FRIDAY, Jan. 23, 2015 (HealthDay News) -- Young women who regularly exercise may have more oxygen circulating in their brains -- and possibly sharper minds, a small study suggests.
The findings, from a study of 52 healthy young women, don't prove that exercise makes you smarter, researchers said.
On the other hand, it's "reasonable" to conclude that exercise likely boosts mental prowess even when people are young and healthy, said Liana Machado, of the University of Otago in New Zealand, the lead researcher on the study.
Previous studies have found that older adults who exercise tend to have better blood flow in the brain, and do better on tests of memory and other mental skills, versus sedentary people of the same age, the authors point out.
But few studies have focused on young adults, they said. The women in this study were between 18 and 30.
The "predominant view" has been that young adults' brains are operating at their lifetime peak, no matter what their exercise level, the researchers write in the journal Psychophysiology.
But in this study, brain imaging showed that the oxygen supply in young women's brains did vary depending on their exercise habits.
Compared with their less-active peers, women who exercised most days of the week had more oxygen circulating in the frontal lobe during a battery of mental tasks, the study found.
The frontal lobe governs some vital functions, including the ability to plan, make decisions and retain memories longer-term.
Machado's team found that active women did particularly well on tasks that measured "cognitive inhibitory control."
"That refers to the ability to suppress reflexive responses and instead respond strategically, using self-control," Machado explained.
That skill turns up a lot in daily life, she noted, whether in playing a video game or driving a car.
Similarly, the researchers found a link between higher brain oxygen levels and women's performance on the toughest test in the battery -- where the challenge was to combine inhibitory control with multitasking.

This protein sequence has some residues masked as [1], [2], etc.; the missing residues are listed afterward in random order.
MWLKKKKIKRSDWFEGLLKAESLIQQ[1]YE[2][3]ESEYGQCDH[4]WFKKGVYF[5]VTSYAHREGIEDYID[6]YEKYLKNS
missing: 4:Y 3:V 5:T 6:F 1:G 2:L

None of that proves cause-and-effect, Machado said.
But, she added, "it seems reasonable to deduce that a causal relationship likely exists -- where regular physical activity increases oxygen availability in the brain, which in turn supports better cognitive performance, particularly for more challenging tasks."
Another researcher said that when it comes to exercise and brain health, there is always a "chicken-or-egg" question.
It's possible that the young women who did better on the mental tasks were more likely to choose healthy habits because the frontal lobe is involved in "orchestrating a plan," said Sandra Bond Chapman, chief director of the Center for BrainHealth at the University of Texas at Dallas.
Chapman, who was not involved in the study, said it would be helpful for researchers to follow groups of people long-term to see whether those who adopt healthy habits end up sharpening their mental skills.
That said, Chapman encouraged people to lace up their sneakers and "get moving."
"There is growing scientific evidence that physical exercise is good for the body and the brain, no matter the age," she said.
And how much exercise would be enough to benefit a young person's brain? It's not clear, said Machado.
Women in this study were considered to be meeting guidelines on regular exercise if they got at least 30 minutes of moderate activity (such as brisk walking) or 15 minutes of vigorous activity (such as running) at least five days a week.
So the findings suggest that moderate amounts of exercise would "suffice," Machado said. "But it will be important to test whether more vigorous exercise affords greater benefits," she added.
Future studies should also focus on young men, Machado said, since women and men differ in the way the brain's vasculature (system of blood vessels) functions.
"It can't be assumed that similar findings will arise in men," she said.
SOURCES: Liana Machado, Ph.D., senior lecturer, psychology, University of Otago, Dunedin, New Zealand; Sandra Bond Chapman, Ph.D., chief director, Center for BrainHealth, University of Texas at Dallas; Dec. 11, 2014, Psychophysiology online
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Published: January 2015